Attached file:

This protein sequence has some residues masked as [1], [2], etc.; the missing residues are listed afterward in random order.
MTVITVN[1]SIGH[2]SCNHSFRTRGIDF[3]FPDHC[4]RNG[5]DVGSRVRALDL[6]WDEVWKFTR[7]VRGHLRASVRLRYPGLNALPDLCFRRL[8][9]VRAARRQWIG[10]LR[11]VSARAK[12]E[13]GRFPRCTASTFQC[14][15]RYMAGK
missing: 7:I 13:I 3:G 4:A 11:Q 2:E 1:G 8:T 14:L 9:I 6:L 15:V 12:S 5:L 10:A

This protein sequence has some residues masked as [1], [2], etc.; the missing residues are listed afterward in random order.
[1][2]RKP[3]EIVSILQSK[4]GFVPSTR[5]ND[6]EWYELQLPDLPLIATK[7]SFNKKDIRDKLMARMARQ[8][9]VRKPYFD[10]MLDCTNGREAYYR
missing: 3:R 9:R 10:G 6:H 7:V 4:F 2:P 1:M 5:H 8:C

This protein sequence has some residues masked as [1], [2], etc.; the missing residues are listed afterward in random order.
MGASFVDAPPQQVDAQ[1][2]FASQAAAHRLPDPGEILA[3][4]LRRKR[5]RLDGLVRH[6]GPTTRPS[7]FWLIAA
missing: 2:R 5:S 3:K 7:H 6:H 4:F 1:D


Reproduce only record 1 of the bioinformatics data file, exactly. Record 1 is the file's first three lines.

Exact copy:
This protein sequence has some residues masked as [1], [2], etc.; the missing residues are listed afterward in random order.
MTVITVN[1]SIGH[2]SCNHSFRTRGIDF[3]FPDHC[4]RNG[5]DVGSRVRALDL[6]WDEVWKFTR[7]VRGHLRASVRLRYPGLNALPDLCFRRL[8][9]VRAARRQWIG[10]LR[11]VSARAK[12]E[13]GRFPRCTASTFQC[14][15]RYMAGK
missing: 7:I 13:I 3:G 4:A 11:Q 2:E 1:G 8:T 14:L 9:I 6:L 15:V 12:S 5:L 10:A